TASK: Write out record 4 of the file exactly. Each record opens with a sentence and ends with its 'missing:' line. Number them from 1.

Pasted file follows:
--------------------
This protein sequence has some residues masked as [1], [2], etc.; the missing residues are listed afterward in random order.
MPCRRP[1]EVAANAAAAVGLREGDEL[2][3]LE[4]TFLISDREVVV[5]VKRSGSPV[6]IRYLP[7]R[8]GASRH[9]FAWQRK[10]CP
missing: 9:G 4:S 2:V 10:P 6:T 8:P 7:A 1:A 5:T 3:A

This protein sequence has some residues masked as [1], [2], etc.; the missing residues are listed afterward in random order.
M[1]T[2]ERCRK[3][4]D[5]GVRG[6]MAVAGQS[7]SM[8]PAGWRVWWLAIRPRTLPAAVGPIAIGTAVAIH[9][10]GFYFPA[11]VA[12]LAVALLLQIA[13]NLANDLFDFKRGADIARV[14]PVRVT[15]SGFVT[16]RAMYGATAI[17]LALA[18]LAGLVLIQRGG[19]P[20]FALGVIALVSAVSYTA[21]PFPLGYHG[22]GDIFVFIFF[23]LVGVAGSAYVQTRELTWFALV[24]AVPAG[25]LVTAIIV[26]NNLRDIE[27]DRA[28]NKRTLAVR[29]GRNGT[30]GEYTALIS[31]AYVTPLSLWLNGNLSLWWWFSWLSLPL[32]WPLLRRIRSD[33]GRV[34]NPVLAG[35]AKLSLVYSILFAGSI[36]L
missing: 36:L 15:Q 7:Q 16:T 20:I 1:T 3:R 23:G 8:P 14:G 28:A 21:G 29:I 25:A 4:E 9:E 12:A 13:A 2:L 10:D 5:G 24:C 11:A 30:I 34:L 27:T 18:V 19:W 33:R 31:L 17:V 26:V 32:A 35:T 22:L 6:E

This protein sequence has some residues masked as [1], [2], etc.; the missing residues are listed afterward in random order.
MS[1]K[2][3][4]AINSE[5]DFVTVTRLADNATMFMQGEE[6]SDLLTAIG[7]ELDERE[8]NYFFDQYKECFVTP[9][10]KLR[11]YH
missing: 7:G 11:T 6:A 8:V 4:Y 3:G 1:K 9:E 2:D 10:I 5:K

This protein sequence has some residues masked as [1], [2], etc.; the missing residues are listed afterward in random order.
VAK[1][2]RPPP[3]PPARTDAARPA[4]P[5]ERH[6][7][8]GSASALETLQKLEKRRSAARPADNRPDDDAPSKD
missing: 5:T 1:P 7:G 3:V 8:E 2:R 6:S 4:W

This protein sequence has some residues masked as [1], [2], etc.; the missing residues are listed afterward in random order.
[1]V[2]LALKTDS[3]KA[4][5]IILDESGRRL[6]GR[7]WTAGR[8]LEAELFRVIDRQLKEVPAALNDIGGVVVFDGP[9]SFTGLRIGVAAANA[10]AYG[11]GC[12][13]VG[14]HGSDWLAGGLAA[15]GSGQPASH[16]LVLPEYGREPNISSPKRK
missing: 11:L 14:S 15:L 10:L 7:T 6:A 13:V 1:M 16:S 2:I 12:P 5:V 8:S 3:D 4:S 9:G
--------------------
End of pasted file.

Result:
This protein sequence has some residues masked as [1], [2], etc.; the missing residues are listed afterward in random order.
VAK[1][2]RPPP[3]PPARTDAARPA[4]P[5]ERH[6][7][8]GSASALETLQKLEKRRSAARPADNRPDDDAPSKD
missing: 5:T 1:P 7:G 3:V 8:E 2:R 6:S 4:W